I'm just frustrated by a couple of co-workers who insinuate that I'm a "little rich girl" or worse, a "kept woman" just because they are jealous that chef notices me because I do a better job than they do.

My rant was directed at them, not at you. You are absolutely right: you have always supported us students and career-changers, and you have no idea how it helped me.

Joined Sep 21, 2001
I think if someone has an interest and the opportunity to try something new- go for it! You never know until you try. Understand that the chances of you reaching your goal will be more than likely against you, but that is true in all professions. I would love to be a software engineer on some days- I'll get an idea for a little program and ask one of my tech buddies about it and quickly am told why it can't be done, or will be shown the myriad ways that it is alrealy done much easier by people who REALLY work in the industry. I have an interest in computers- but the reality is that I can't even work the "smilies" on ChefTalk....But hey! At least I am out here trying......
Joined Mar 21, 2002
Heh, no worries CC...I wasn't offended in the least...just posting a rambling observation of mine really.

In fact I agree with you that just because you have a good work ethic it doesn't equate to being good in a kitchen. Which is why I said even though I put 110% into the job I still wonder if I can hack it.

Joined Mar 2, 2002
I think the age discrimination thing is a big hurdle - not just in restaurant and not just for career changers (although I think it is especially challenging for them). My boyfriend (who is in his 40's)got laid off a couple of years ago after 15 years at the same company as a mechanical engineer. He took the time off to go back to school and complete his masters in engineering (think cooking is hard? Try doing some of that math!). Despite his impressive resume, he has had a very difficult time getting interviews - even though he hasn't switched fields. He's thinking of giving up and going into real estate (not nearly the level of age discrimination there). His son, who is an engineering major, will likely go directly into an entry level position upon graduating. I think that's what many companies are most comfortable with - entry level positions going to who they see as "age appropriate" for entry level. They aren't supposed to be that way, and maybe it is an unconcious thing, but it does go on. I suppose even more so for those who are changing careers midlife.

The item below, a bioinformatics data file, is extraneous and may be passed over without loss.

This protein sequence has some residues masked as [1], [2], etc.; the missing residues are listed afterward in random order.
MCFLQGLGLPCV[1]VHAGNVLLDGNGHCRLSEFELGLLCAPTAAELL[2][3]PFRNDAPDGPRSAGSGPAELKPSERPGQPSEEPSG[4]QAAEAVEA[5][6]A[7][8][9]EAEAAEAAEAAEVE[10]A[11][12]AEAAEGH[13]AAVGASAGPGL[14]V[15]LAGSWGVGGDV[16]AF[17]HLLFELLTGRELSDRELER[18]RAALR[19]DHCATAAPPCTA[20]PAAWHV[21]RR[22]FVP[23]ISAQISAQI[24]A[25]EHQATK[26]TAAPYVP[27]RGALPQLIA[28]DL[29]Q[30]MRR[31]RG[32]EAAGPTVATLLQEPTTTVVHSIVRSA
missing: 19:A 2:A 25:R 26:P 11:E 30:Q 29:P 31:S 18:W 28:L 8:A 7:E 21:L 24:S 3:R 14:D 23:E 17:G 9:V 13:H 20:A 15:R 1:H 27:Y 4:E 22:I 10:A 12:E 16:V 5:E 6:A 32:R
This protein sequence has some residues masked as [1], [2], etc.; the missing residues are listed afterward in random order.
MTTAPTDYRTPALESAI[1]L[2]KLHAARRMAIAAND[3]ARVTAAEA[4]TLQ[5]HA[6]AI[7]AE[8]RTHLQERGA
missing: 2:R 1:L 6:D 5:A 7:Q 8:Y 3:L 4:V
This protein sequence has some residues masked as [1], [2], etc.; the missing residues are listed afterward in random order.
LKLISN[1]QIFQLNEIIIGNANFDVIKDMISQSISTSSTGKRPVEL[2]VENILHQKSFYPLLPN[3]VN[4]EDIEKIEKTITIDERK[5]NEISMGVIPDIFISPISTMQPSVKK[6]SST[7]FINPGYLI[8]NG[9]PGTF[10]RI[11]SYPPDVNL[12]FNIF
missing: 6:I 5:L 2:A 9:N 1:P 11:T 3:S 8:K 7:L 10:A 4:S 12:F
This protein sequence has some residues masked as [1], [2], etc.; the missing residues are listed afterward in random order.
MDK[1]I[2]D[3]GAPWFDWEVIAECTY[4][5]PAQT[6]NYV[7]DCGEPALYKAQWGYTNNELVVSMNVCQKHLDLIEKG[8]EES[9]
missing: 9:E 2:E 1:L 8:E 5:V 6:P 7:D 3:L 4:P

I doubt it is an insurmountable hurdle, though. Joel, if it were me, I would do something like offer to be a dishwasher for the 1st month or so. That is really a hard job! I did that once when I applied at a restaurant where they seemed to think I might be to "girly" to hack it in the kitchen. Or maybe you could try to get with a small business, possibly family owned or new. The place I own is small, and it is important that my employees be able to fit into a variety of roles. I have found that it is sometimes easier to train a less experienced individual to do things in our unique way than someone who is totally used to a more traditional brigade system. And, as where honesty and trust are important everywhere, it is imperative that I be able to really trust and rely on each and everyone of my employees. Your age could actually work to your benefit there. People might tend to perceive you as "more mature" and therefore more dependable, etc. I'd talk that up. Also, do you know anyone who works in a kitchen or owns a restaurant? Networking works in this field, too.

One of my best employees (who had no restaurant experience when he started) is a computer wiz. He's always making me these cool programs that help with inventory or weekly reports. What a nice perk for me! :)

Good luck!